When naming a case for the western market, we’re pretty sure Taiwanese manufacturers just pick a typically fast/macho/cool sounding name out of a hat and go with it. While this usually works out all right (Aurora, Cosmos, etc.) we’re not really sure that the image of ludicrously small, tight, swimming trucks was what Thermaltake had in mind when it chose the name of its latest chassis. I suppose we were thought to imagine words like slick, streamlined and fast instead.
Comical name aside though it certainly seems as though Thermaltake has pulled out all the stops with its new Spedo line, cramming this steel and plastic chassis with a whole host of desirable high end and sometimes unique features in what looks to be an extremely capable cooling setup.
There’s also a fair bit of innovation present too, with Thermaltake introducing its Active Thermal Chamber system, using plastic dividers to isolate the separate heat sources inside the case to individually cool them, as well as some nifty cable management tricks too. There’s certainly a lot to talk about here, so let's dive right in.
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The exterior front and top fascias of the Spedo are entirely plastic, clipped onto the core steel chassis beneath and we’re sorry to start on such a down note but they're pretty shoddily put together. Both the removable plastic fascia panels have very noticeable gaps between them, and the gaps between the front fascia and the steel chassis beneath are almost 3mm wide in places. While we appreciate the fact that plastic is a cheaper material to use for the more intricate sections of case styling, it shouldn’t mean such a big compromise in build quality. It looks good in pictures (subjectively speaking), but when you get it, it's largely disappointing.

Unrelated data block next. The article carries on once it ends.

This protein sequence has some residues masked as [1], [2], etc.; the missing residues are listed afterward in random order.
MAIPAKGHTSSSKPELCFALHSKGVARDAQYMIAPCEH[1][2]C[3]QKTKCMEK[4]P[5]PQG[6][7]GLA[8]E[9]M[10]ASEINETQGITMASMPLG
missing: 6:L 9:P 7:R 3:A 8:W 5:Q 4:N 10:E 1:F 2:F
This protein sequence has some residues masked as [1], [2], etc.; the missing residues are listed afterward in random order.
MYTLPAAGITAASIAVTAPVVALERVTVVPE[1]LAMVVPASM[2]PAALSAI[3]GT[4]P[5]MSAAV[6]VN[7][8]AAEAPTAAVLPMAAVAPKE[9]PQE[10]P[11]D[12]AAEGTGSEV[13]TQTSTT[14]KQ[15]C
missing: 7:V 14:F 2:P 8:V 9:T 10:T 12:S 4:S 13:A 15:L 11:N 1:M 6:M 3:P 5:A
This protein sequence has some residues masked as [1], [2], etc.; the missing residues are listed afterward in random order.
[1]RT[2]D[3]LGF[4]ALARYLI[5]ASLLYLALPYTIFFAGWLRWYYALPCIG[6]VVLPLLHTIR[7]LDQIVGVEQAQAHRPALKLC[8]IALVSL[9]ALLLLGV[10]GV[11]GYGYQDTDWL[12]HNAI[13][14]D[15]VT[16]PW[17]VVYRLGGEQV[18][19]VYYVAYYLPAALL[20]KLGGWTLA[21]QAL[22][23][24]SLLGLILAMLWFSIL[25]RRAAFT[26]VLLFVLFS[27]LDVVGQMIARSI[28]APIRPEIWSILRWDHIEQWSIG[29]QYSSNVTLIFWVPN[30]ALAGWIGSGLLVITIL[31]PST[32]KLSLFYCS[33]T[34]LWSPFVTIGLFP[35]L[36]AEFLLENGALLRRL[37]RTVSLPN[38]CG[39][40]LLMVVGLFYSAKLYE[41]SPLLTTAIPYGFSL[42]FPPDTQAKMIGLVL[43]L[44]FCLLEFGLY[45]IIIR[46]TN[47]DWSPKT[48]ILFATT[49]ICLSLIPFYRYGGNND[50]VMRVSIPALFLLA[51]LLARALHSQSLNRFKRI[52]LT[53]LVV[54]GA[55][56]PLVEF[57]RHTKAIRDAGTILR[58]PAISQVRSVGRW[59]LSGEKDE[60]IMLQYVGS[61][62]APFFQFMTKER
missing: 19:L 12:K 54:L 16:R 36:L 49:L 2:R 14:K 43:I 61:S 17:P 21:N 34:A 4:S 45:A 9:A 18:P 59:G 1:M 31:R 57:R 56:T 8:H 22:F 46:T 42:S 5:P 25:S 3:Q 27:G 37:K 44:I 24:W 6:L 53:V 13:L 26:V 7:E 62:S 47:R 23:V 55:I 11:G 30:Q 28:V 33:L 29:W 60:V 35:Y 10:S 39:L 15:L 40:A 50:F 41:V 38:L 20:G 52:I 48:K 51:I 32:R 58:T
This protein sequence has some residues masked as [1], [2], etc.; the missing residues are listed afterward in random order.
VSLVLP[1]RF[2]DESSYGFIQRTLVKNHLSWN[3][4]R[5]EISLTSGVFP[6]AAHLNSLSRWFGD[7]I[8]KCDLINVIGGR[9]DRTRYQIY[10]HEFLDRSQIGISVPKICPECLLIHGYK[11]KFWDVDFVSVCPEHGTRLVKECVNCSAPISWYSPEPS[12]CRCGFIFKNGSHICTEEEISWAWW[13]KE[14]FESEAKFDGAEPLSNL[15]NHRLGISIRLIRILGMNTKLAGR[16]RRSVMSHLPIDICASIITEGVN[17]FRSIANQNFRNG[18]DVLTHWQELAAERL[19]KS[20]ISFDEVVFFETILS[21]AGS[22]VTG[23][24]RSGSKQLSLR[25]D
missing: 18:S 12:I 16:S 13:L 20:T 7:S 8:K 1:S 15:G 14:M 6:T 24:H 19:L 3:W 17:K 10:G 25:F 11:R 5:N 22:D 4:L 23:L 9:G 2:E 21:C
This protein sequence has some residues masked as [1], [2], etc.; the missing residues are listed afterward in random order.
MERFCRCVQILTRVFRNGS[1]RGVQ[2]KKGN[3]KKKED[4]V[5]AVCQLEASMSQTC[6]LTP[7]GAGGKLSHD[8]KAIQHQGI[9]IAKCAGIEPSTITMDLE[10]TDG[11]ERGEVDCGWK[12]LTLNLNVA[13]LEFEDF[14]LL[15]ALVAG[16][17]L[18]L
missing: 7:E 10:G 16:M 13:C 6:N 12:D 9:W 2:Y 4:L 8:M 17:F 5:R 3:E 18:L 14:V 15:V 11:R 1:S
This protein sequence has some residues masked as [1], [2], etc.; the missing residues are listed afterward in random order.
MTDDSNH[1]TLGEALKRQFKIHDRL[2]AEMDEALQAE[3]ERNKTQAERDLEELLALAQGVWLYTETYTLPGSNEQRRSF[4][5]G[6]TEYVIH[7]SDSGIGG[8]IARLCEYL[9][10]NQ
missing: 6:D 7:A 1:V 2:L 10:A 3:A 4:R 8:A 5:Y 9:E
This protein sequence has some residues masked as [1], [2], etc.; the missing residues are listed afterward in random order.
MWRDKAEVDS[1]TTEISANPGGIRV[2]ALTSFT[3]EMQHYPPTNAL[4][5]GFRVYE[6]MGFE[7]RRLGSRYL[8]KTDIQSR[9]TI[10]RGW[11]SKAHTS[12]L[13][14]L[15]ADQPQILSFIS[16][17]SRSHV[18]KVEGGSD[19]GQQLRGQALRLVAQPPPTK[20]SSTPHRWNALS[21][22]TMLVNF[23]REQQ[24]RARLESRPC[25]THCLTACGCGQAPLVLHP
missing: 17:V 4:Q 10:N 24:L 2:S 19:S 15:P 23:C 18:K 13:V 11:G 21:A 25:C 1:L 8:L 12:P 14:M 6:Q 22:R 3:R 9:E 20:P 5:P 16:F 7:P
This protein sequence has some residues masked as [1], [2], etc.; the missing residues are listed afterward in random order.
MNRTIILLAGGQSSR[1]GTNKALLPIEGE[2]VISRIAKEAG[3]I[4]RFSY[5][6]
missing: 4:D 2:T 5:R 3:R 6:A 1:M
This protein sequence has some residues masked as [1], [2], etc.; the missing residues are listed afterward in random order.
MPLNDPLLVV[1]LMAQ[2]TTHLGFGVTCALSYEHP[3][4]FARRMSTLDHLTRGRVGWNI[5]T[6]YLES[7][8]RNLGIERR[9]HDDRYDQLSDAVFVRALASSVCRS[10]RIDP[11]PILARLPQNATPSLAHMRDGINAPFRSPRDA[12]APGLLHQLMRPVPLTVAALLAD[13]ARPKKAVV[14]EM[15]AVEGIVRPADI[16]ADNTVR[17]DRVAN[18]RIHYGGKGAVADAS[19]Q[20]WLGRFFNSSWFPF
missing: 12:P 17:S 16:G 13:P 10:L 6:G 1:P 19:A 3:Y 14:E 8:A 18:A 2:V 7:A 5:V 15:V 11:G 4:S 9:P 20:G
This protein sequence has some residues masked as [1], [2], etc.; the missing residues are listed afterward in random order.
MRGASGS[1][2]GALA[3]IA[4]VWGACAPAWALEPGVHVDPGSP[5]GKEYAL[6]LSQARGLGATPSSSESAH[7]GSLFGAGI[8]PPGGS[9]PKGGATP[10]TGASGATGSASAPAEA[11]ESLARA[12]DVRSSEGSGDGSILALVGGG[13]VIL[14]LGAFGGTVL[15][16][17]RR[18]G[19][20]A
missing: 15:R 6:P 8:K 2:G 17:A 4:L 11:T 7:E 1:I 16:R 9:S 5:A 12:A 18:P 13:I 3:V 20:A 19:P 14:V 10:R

The removable plastic fascias also suffer from some very flakily fitted trim sections too. On our review sample the lighter plastic strips on the front fascia quickly came away from the case during normal use and then the retention clips promptly snapped when we tried to clip them back into place.
Other than the ropey build quality though, there are some promising signs. Thermaltake has used foam backed mesh drive blanking plates to completely cover the front of the case, providing top to bottom dust filtering while still allowing passive airflow into the chassis. While the foam filters aren’t easily removed from the drive blanking plates, being held in with just bent clips of metal, it’s certainly a step in the right direction. The additional plastic meshed section fitted in front of the solitary front 140mm red LED lit intake fan underneath seems rather unnecessary – what does it possibly accomplish that the foam back blanking plates don’t?
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The top to bottom mesh combined with the smooth curves of the fascia styling gives the case a pretty classy, almost automotive look that reminds us of the Coolermaster Cosmos – that is until you look at the top fascia panel which is just a mess of metal and plastic mesh, in places three layers of moulded plastic ventilation covers.
It’s a real shame as from the front the Spedo is by no means a bad looking case, but it’s utterly spoiled by the horrendously designed roof panel – we’d even go so far as to say that just removing the top plastic panel (easily accomplished with a firm tug) to expose the bare black steel chassis beneath affords a huge improvement to help to improve the ventilation and lower the noise for the roof mounted 230mm exhaust fan.